corn vs arrowroot starch: pure amylose?

Marty Sachs msachs at uiuc.edu
Sat Mar 23 15:57:22 EST 1996


I'm not sure about arrowroot, but there are a couple of mutants of maize
that may be able to help you out. Amylose extender (ae1) gives corn-starch
that is almost pure amylose, and waxy (wx1) gives corn-starch that is
almost pure  amylopectin.


In article <4j1b9r$pmc at newsbf02.news.aol.com>, brucerat at aol.com (BruceRat)
wrote:

:I have been doing photometric studies of amylase degradation of amylose,
:and gotten just OK results using cornstarch (Kingsford's).   By "OK"
:results I refer to fact that my data curve does only an OK job of holding
:to the theoretical Michaelis Menten curve.  (The data seems to keep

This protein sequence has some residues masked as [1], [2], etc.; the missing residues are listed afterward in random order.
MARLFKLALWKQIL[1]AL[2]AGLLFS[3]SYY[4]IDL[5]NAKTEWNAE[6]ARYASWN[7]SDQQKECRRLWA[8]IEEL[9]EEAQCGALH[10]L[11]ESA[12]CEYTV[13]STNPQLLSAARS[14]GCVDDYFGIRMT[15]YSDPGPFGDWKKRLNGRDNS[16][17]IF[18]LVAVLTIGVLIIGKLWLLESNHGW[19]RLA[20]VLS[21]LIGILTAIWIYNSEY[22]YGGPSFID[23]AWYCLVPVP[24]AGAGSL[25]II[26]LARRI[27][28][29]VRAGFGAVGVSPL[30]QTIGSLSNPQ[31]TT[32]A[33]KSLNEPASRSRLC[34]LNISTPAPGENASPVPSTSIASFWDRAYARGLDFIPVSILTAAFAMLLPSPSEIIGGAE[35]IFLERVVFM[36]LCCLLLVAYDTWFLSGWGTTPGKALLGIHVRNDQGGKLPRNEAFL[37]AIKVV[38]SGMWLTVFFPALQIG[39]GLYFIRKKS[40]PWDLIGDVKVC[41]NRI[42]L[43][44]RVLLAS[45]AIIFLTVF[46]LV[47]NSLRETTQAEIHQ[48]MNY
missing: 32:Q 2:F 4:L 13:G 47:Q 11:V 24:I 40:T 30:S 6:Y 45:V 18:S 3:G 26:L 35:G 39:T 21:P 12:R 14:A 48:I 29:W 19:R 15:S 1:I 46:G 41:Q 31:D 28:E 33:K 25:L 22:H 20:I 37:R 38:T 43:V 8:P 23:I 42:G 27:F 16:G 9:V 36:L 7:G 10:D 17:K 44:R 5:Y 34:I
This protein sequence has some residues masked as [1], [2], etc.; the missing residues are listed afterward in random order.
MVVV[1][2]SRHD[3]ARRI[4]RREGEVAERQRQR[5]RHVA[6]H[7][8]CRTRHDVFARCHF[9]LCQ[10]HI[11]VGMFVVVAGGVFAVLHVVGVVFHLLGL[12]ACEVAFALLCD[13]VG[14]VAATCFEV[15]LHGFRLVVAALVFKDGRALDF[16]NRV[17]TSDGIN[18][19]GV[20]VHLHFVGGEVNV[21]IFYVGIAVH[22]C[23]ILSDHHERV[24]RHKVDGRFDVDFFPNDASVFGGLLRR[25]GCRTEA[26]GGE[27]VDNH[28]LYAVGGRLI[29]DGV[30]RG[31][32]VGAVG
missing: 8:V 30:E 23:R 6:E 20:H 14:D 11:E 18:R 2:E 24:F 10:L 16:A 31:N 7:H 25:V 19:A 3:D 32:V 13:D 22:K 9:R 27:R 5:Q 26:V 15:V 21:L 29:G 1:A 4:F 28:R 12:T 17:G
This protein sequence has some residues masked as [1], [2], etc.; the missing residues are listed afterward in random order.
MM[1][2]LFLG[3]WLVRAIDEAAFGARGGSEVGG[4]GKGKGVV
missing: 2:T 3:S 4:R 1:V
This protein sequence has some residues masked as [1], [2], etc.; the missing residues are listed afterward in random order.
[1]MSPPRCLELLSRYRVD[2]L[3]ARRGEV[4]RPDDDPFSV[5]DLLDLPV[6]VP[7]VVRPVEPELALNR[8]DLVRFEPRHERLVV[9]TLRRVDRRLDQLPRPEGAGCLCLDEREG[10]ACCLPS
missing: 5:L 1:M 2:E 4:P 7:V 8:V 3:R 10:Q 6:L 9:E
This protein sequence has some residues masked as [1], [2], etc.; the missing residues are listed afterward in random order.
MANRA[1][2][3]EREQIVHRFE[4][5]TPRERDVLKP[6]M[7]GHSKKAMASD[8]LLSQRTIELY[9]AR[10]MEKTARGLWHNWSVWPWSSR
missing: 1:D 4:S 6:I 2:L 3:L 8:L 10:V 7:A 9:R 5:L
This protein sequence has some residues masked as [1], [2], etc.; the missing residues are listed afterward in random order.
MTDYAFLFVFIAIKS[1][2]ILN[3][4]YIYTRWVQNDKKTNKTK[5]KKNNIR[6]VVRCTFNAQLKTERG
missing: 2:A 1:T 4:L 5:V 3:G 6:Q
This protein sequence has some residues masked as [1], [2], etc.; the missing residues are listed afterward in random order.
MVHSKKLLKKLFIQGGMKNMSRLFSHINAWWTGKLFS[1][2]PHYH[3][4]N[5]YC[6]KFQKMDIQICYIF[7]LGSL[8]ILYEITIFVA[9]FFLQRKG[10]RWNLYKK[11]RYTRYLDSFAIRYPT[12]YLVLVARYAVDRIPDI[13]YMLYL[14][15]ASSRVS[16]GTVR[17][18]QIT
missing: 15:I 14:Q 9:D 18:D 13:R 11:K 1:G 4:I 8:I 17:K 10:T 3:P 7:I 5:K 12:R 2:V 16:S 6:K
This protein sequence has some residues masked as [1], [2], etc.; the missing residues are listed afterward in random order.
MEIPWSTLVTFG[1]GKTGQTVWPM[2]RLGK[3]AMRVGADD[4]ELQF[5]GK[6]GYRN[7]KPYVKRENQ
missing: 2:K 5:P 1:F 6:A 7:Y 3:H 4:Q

:drifting up.)
:When I switched to using arrowroot starch, the  match between data and
:theory is excellent!     Since cornstarch is actually a mixture of amylose
:and amylopectin, the amylase has two different substrates.  Hence, I
:assume my curve is actually the sum of two curves, amylose degrading two
:substrates.
:my question:  Why should arrowroot starch give results that are so much
:better?  Is arrowroot starch pure amylase?
:Bruce Ratcliffe, a puzzled high school science teacher in Fresno
:(BruceRat at AOL.COM)

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Marty Sachs              
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